- The Washington Times - Friday, April 10, 2009

BALTIMORE | Defense attorneys questioned the handling of jury notes Thursday as they sought a new trial for two men convicted in the near-beheadings of three young relatives nearly five years ago.

The attorneys for the two illegal immigrants said the trial judge did not disclose notes from the jury as required in the retrial of Policarpio Espinoza and Adan Canela, two Mexicans who were convicted of first-degree murder and are serving life sentences for the 2004 killings.

Retired Howard County Circuit Judge Dennis M. Sweeney, who has been assigned to determine whether the notes were disclosed, questioned both sides at length as attorneys presented their arguments in Baltimore Circuit Court.

A note sent by jurors complaining about an inattentive juror figured prominently in the questioning.

In the note, jurors complained that one member was inattentive, sleeping at times and should be removed for lack of concentration. Defense attorney Brian Murphy said the record was “devoid and silent” on whether the defense was made aware of the note, and Judge Sweeney said it was a “bit of a mystery” why the note wasn't in the record, particularly because the juror was later dismissed for not appearing for duty.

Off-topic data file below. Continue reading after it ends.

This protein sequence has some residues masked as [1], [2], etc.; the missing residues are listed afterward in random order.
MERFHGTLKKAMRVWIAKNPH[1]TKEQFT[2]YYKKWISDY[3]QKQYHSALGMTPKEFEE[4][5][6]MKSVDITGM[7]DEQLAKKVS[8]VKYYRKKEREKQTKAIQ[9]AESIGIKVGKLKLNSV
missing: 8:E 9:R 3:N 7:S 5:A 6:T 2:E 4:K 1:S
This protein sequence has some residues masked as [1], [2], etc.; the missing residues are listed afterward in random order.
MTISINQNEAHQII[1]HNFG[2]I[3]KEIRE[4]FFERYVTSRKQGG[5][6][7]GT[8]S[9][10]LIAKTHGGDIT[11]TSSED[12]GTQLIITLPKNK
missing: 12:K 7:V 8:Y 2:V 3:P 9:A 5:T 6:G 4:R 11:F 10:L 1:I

Judge Sweeney noted that the defense argued at the time to keep the inattentive juror and that “just doesn't make any sense” if it had seen the note.

“Is it your argument, the defense wanted a juror other jurors hated?” Judge Sweeney asked Assistant State's Attorney Matthew Fraling, who responded that he couldn't divine the intent of the defense.

Mr. Fraling told the judge that all the jury notes were placed in the case file, where they could be viewed by both sides, prompting Judge Sweeney to ask whether that was all that was done. Mr. Fraling responded that it wasn't and the placement “buttressed the argument” that the notes were shared with both sides.

The two men were convicted in 2006 of murder in the slayings of Lucero Espinoza, 8; her brother Ricardo Espinoza, 9; and her cousin, Alexis Espejo Quezada, 10.

Canela was a cousin and Policarpio Espinoza was the uncle of the three children, who were found with their throats slashed in an apartment. A motive for the slayings was never established.

If a new trial is ordered, it will be the third for the pair whose first trial ended in a hung jury. The jury in the second trial was unusually curious, retired Baltimore Circuit Judge David B. Mitchell testified at a fact-finding hearing in January. Jurors sent the judge 28 notes during trial and four during deliberations.

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